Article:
Haitian Trip Dec. 2010

12 year old Zenden with severe cholera. He had no palpable radial or brachial pulses and his arms and legs were cold. Zenden survived. (Photo by John Carroll)

This morning Port-au-Prince was covered by clouds and a light drizzling rain (farinen). But at least it was light again.

When I asked the nurses at the Cholera Treatment Center (CTC) if the sun was going to come out today they said they didn’t know, and one nurse said that "Haiti is crying".

Haiti should be crying after the last several days.

The nurses also told me that the streets were still bad this morning. A lot of rock throwing in Tabarre. And tires on fire here and there. And downtown Port-au-Prince was bad as usual.

The Port-au-Prince International airport is still closed. American Airlines employees can’t make it to work because of the streets, and if airlines passengers did arrive, where were they to go? The roads are blocked.

The good news is that we did not lose any cholera patients last night. I thought that three patients could have died late last night, but somehow they pulled through. (Two of the three appeared deceased last night when I checked on old man and a 24 year old girl lying on cots next to each other. Both got fluids poured into them.)

A few more very sick patients came in this morning including a three year old sweet and brave little girl with no palpable pulse who started vomiting at 5 AM this morning. The vomiting was followed by profuse diarrhea. She was sleepy between IV sticks which made me worry.

And an unresponsive 19 year old girl who was brought in by her mother. She had been sick for less than 24 hours.

Both patients were quickly bolused with IV solutions and both woke up.

The quantity of our IV solution remains a big concern to me. Are we going to have enough of this life saving fluid as the days go by? Do we need to ration it when it shouldn’t be rationed?

I discussed or IV fluid problem with my wife Maria yesterday via e mail and Maria was able contact an assistant of Senator William Frist, MD regarding our CTC’s lack of sufficient IV Ringers. After several e mails the assistant told Maria that Senator Frist would work on improving our supply! (The WHO was unable to deliver IV solution again today to the CTC due to the barricades in the roads.)

I have noticed that the cholera patients in our CTC that have the “best” families seem to do the best. Their cot areas are cleaned better by the family, their multipurpose bucket is frequently dumped and cloroxed, and the family will offer them oral rehydration solution more frequently. The patients with good family support also notify staff if the IV solution is ready to run dry.

The unfortunate patients whose family is not constantly present don’t do as well, especially if they are kids. They just don’t get the attention that they need and can start to swirl downwards.

This afternoon I called my motorcycle chauffer and he came to the CTC to get me to take me back to the guesthouse.

We returned going down Route National 1. He drove very fast.

There were very few cars on Route National 1 but more people were on the streets than yesterday. Women were selling vegetables on sidewalks and men were soldering like a fairly usual day.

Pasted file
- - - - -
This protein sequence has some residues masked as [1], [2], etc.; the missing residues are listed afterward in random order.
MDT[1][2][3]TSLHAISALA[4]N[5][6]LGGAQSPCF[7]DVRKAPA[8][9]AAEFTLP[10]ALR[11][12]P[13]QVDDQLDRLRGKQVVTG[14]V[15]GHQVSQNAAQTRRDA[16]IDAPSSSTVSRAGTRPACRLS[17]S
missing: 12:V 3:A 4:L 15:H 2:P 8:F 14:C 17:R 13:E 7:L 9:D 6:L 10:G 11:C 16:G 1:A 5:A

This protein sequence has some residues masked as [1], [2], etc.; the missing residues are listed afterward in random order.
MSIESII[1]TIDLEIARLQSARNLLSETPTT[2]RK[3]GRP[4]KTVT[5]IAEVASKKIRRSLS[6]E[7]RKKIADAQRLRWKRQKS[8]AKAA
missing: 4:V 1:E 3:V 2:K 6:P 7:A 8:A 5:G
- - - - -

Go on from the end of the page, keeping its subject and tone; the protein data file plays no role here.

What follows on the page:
There were no burning tires but as we approached Sarthre, which is a zone in LaPlaine, the road was soot black for about a quarter mile where many tires had been burned yesterday.

It so so sad to see this deadly societal disarray.

The Haitian people are very angry over the fraudlent (magouya) election results. So they take it out on someone. Right now they hurt each other by stopping the flow of the day and travel everywhere in the country.

And if their barricading and violence hurt the business guys too much it would be stopped. But it doesn’t, so the disarray goes on for a while, and more poor people are denied basic needs (like medical care).

And the cycle continues...

Haitian Trip June 2010

My wife Maria and I worked in Haiti during part of the months of May and June. We stayed in a guesthouse-orphanage just outside of Port-au-Prince.

A lady named Yolande lived right across the street from us.

Yolande is 78 years old and lives under a blue tarpaulin which encloses a small pup tent inside.

During the earthquake on January 12 her shack, which was located several miles away, was so damaged that she had to move out. Yolande suffered some leg injuries at the time of the quake and still has one lower leg wrapped in a rag. But Yolande smiled and told me that her legs were "much better".

One afternoon shortly after we arrived, I entered an opening in Yolande's blue tarp. The stifling heat, humidity, mosquitoes, and flies were overwhelming.

The tarp was fastened to thin wooden poles and tied above with shoe laces and other fragments of cloth.

Yolande's family brings her rice and vegetables when they can and she cooks in a metal bowl over pieces of charcoal.

I found Yolande to be a practical and pleasant woman. She did not complain about her living arrangements and even said that Americans are the most charitable people in the world. I sure did not feel that way right then as I hurried out from under the tarp so I could get a breath of cooler air in the street.